New York Minute #3
I remember the day I looked around the crowded rush hour train and realized that 90% of the usually miserable commuters were blithely swaying to music from white earbuds cascading down the front of their black pea coats. The iPod takeover. Now, everyone and their mother has an iPhone. In fact, I think I got my grandmother hooked on Plants Vs. Zombies. Hey Nana, can I have my phone back now? No? Okay.
Seriously though, smartphones are everywhere! Maybe I just notice more iPhones because I have one, but I can decidedly say that NYC has iPhone fever. From the Brooklyn bodega owner to the woman on Central Park West with her teeny tiny dog (you sure that's not a rat with a collar, lady?) to the Wall Street suits and the aspiring Broadway stars currently waiting tables at Ellen's Stardust Diner, the iPhone has become an extension of their arm. This is a welcome takeover, of course. If everyone has an iPhone, it makes sharing contact information with the Bump app so much easier.
I'm sure everyone will agree with me that the current iPhone's battery life leaves something to be desired, especially in a city where users are constantly checking into locations. Sometimes it takes 10 minutes just to check in on Foursquare, Gowalla and BrightKite. As a side note, the whole "checking in" thing is getting a little a out of hand, but I'll discuss that later. We are all hoping for a battery life tune-up on the iPhone 4G so we can continue to bury our faces in our iPhones as life whizzes past us. New Yorkers have a hard time pulling themselves away even while crossing busy Manhattan streets. I am guilty of this myself and have also witnessed an iHipster almost getting sideswiped by a taxi while he tapped and swiped away, though he seemed to be most upset about the speeding cab ruffling his handlebar mustache, and not that it almost killed him.
I have to side with God - oops, I mean Oprah - here and say no to texting while driving. Since New Yorkers don't drive, I actually mean no to texting - and iPhoneing in general - while strolling into oncoming traffic. That means you, dude reading Infinite Jest on your Amazon Kindle app. Have you ever really looked at the back of an NYC taxi? They say "We break for NOBODY." True story.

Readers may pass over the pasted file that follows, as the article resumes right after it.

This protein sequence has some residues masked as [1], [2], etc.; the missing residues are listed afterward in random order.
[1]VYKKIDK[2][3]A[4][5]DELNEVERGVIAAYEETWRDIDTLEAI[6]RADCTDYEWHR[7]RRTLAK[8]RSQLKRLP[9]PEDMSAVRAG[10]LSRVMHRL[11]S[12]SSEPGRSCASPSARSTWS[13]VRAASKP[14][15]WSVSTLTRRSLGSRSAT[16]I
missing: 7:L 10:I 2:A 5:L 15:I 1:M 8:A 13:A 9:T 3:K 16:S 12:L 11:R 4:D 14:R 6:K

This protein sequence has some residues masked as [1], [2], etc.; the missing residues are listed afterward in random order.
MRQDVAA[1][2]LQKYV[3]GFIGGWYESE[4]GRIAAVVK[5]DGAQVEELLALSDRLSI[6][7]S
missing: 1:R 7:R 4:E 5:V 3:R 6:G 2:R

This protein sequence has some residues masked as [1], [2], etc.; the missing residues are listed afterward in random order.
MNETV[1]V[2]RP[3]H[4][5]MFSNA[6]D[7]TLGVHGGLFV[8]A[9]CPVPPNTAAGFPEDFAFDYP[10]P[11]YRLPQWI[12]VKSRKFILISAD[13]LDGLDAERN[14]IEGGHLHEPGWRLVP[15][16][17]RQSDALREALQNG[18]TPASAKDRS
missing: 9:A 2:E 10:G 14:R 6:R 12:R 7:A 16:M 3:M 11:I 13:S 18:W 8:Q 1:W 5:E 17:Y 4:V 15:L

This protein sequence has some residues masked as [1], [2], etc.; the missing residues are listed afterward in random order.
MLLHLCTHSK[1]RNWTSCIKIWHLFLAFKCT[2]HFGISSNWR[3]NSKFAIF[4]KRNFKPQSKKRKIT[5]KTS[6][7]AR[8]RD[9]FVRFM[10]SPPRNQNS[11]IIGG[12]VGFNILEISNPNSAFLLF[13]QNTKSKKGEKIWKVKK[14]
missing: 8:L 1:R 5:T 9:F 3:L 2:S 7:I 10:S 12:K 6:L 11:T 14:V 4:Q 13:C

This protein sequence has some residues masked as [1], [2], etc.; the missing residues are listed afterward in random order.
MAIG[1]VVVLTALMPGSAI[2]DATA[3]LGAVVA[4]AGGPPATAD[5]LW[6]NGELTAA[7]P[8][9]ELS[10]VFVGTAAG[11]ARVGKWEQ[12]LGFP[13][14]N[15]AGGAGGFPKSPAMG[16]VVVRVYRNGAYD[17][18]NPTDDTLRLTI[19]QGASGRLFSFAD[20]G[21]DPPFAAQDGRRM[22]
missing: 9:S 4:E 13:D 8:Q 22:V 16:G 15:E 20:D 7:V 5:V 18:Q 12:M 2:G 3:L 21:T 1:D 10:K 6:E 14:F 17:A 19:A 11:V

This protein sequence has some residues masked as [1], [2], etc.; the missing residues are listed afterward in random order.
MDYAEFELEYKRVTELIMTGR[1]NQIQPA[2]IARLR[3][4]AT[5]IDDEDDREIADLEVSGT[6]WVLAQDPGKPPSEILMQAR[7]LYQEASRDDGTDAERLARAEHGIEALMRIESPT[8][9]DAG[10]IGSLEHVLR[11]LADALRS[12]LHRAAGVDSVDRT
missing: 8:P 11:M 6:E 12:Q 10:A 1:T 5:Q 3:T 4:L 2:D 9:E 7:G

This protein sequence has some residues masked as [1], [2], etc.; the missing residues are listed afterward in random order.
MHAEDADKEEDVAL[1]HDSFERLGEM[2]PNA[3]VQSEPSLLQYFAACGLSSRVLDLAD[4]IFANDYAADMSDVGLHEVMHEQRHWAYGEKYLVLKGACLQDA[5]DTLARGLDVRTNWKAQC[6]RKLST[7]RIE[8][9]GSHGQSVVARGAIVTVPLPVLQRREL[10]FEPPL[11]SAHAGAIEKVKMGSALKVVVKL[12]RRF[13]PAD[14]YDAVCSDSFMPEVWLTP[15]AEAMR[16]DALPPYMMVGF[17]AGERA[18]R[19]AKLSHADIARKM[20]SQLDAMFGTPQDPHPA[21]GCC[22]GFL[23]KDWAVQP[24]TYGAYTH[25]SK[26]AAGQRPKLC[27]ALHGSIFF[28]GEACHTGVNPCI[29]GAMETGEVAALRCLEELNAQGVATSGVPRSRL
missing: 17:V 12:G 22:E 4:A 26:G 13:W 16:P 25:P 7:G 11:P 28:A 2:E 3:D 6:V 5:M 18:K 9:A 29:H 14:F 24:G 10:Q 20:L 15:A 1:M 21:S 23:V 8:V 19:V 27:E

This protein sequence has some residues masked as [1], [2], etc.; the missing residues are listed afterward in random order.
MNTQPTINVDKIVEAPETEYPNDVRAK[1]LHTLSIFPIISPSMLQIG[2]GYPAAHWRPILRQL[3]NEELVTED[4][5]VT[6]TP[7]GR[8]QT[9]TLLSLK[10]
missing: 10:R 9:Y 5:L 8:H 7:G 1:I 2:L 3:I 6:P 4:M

New York Minute #4
The constantly growing number of apps in the App Store is staggering and it can be daunting to sift through them and find ones that are suited to your interests and location. Here are my top three of the moment:
If you are Twitter-savvy, Tweetie 2 is the only client you need. (Editor's Note: Unless, like me, you prefer Tweet Deck because it's better - NK). The pull-down refresh-timeline option is my favorite feature mostly because of its adorable popping sound (I'm easily amused), but it also loads every tweet you missed so you can read them offline. Joy! You know how you get excited when you have a new @ reply or DM? Tweetie 2 lets you know about those right away with a fancy little blue light under each column. Like the web version of Twitter, the Tweetie 2 update has implemented the ubiquitously disliked new RT feature, making it impossible to comment on a retweet without using the awkward "Quote Tweet." That aside, Tweetie 2 is the best Twitter client I've seen so far (Editor's Note: Except for Tweet Deck, which lets you use the ubiquitously more-liked old-style RT feature, thus making it better - NK).
Plants Vs. Zombies
Popcap really does such a great job with their games. Inspired art, bright colors, excellent music and challenging gameplay make this my favorite addiction of the moment. Using sunshine to grow plants, you must choose which seed to plant in your yard or pool. That seed will become a weapon and ward off the zombies trying to eat your brain. I have wasted hours of my life on this game. No regrets.
Time Out New York
An iPhone OS version of the popular guide to the city magazine, this is one of the most well-developed apps I've seen. Search Music/Nightlife, Arts, Eat, Drink, or Free & Cheap and you'll find a thorough and comprehensive list of places to go and things to do arranged by neighborhood. My friend Jessie wanted to grab a drink in Chelsea last night and I used the app to scope out the perfect place. I ended up choosing the Rye House, a critics' pick, described as "a dark, sultry bar with emphasis on American spirits." In this case, "dark" was the keyword I was looking for since Jessie is like ten times hotter than I am.